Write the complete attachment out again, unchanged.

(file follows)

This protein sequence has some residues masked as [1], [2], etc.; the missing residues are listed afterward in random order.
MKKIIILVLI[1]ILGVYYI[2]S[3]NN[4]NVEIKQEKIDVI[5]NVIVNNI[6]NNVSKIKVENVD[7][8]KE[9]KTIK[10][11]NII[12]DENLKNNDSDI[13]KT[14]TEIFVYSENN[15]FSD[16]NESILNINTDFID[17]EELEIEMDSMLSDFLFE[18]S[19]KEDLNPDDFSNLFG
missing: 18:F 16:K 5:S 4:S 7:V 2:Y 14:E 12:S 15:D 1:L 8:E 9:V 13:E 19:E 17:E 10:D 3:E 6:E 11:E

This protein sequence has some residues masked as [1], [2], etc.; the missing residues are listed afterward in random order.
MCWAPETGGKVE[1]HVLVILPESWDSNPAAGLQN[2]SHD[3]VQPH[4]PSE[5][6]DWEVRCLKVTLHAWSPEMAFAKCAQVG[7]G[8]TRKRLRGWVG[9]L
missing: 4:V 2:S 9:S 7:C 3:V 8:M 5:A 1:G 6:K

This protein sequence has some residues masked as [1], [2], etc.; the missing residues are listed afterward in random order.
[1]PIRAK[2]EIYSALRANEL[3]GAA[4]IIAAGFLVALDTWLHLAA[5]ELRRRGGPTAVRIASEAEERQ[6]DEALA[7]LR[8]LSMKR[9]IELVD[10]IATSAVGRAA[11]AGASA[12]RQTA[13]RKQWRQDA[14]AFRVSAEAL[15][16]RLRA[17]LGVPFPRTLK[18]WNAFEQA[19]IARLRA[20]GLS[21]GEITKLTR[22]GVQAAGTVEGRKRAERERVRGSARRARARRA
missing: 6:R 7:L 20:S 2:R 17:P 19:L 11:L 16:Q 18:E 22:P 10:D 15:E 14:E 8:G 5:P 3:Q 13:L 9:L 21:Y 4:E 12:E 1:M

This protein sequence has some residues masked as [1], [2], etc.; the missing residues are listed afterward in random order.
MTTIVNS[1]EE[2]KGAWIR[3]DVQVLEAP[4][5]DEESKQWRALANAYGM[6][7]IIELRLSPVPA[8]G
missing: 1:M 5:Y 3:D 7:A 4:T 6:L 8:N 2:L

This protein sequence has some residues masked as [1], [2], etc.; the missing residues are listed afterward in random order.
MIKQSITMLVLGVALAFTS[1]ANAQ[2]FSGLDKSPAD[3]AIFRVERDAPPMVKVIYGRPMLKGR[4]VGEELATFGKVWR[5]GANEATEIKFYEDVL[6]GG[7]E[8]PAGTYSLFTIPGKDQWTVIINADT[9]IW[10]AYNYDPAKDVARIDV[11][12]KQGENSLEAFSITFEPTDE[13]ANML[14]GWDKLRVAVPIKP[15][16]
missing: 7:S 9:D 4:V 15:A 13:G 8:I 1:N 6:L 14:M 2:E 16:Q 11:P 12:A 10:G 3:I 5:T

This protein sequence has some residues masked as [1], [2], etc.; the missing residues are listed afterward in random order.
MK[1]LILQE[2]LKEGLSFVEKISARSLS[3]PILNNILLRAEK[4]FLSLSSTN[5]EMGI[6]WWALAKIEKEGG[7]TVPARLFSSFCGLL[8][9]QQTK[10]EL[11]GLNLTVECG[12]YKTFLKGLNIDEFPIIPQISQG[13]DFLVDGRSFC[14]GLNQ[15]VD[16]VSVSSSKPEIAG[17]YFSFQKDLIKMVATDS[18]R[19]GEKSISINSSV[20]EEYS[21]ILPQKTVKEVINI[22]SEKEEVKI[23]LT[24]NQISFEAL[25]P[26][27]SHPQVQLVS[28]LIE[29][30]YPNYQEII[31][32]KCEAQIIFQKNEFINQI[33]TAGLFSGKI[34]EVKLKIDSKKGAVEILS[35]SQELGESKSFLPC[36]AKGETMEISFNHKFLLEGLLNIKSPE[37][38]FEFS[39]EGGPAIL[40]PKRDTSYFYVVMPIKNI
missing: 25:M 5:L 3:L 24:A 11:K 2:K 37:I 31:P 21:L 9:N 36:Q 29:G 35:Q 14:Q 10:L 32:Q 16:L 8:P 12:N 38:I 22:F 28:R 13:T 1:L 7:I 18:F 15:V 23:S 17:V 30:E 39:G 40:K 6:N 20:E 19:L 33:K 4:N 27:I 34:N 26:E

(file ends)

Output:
This protein sequence has some residues masked as [1], [2], etc.; the missing residues are listed afterward in random order.
MKKIIILVLI[1]ILGVYYI[2]S[3]NN[4]NVEIKQEKIDVI[5]NVIVNNI[6]NNVSKIKVENVD[7][8]KE[9]KTIK[10][11]NII[12]DENLKNNDSDI[13]KT[14]TEIFVYSENN[15]FSD[16]NESILNINTDFID[17]EELEIEMDSMLSDFLFE[18]S[19]KEDLNPDDFSNLFG
missing: 18:F 16:K 5:S 4:S 7:V 2:Y 14:E 12:S 15:D 1:L 8:E 9:V 13:E 19:E 17:E 10:D 3:E 6:E 11:E

This protein sequence has some residues masked as [1], [2], etc.; the missing residues are listed afterward in random order.
MCWAPETGGKVE[1]HVLVILPESWDSNPAAGLQN[2]SHD[3]VQPH[4]PSE[5][6]DWEVRCLKVTLHAWSPEMAFAKCAQVG[7]G[8]TRKRLRGWVG[9]L
missing: 4:V 2:S 9:S 7:C 3:V 8:M 5:A 1:G 6:K

This protein sequence has some residues masked as [1], [2], etc.; the missing residues are listed afterward in random order.
[1]PIRAK[2]EIYSALRANEL[3]GAA[4]IIAAGFLVALDTWLHLAA[5]ELRRRGGPTAVRIASEAEERQ[6]DEALA[7]LR[8]LSMKR[9]IELVD[10]IATSAVGRAA[11]AGASA[12]RQTA[13]RKQWRQDA[14]AFRVSAEAL[15][16]RLRA[17]LGVPFPRTLK[18]WNAFEQA[19]IARLRA[20]GLS[21]GEITKLTR[22]GVQAAGTVEGRKRAERERVRGSARRARARRA
missing: 6:R 7:L 20:S 2:R 17:P 19:L 11:L 16:Q 18:E 22:P 10:D 15:E 14:E 8:G 5:P 3:Q 13:L 9:L 21:Y 4:E 12:E 1:M

This protein sequence has some residues masked as [1], [2], etc.; the missing residues are listed afterward in random order.
MTTIVNS[1]EE[2]KGAWIR[3]DVQVLEAP[4][5]DEESKQWRALANAYGM[6][7]IIELRLSPVPA[8]G
missing: 1:M 5:Y 3:D 7:A 4:T 6:L 8:N 2:L

This protein sequence has some residues masked as [1], [2], etc.; the missing residues are listed afterward in random order.
MIKQSITMLVLGVALAFTS[1]ANAQ[2]FSGLDKSPAD[3]AIFRVERDAPPMVKVIYGRPMLKGR[4]VGEELATFGKVWR[5]GANEATEIKFYEDVL[6]GG[7]E[8]PAGTYSLFTIPGKDQWTVIINADT[9]IW[10]AYNYDPAKDVARIDV[11][12]KQGENSLEAFSITFEPTDE[13]ANML[14]GWDKLRVAVPIKP[15][16]
missing: 7:S 9:D 4:V 15:A 13:G 8:I 1:N 6:L 14:M 2:E 16:Q 11:P 12:A 10:G 3:I 5:T

This protein sequence has some residues masked as [1], [2], etc.; the missing residues are listed afterward in random order.
MK[1]LILQE[2]LKEGLSFVEKISARSLS[3]PILNNILLRAEK[4]FLSLSSTN[5]EMGI[6]WWALAKIEKEGG[7]TVPARLFSSFCGLL[8][9]QQTK[10]EL[11]GLNLTVECG[12]YKTFLKGLNIDEFPIIPQISQG[13]DFLVDGRSFC[14]GLNQ[15]VD[16]VSVSSSKPEIAG[17]YFSFQKDLIKMVATDS[18]R[19]GEKSISINSSV[20]EEYS[21]ILPQKTVKEVINI[22]SEKEEVKI[23]LT[24]NQISFEAL[25]P[26][27]SHPQVQLVS[28]LIE[29][30]YPNYQEII[31][32]KCEAQIIFQKNEFINQI[33]TAGLFSGKI[34]EVKLKIDSKKGAVEILS[35]SQELGESKSFLPC[36]AKGETMEISFNHKFLLEGLLNIKSPE[37][38]FEFS[39]EGGPAIL[40]PKRDTSYFYVVMPIKNI
missing: 25:M 5:L 3:L 24:A 11:K 2:K 37:I 31:P 21:L 9:N 36:Q 29:G 35:Q 14:Q 10:L 32:Q 16:L 8:P 12:N 38:I 22:F 28:R 13:T 1:L 7:I 18:F 15:V 23:S 17:V 30:E 39:G 40:K 6:N 20:E 19:L 33:K 4:N 27:I 34:N 26:E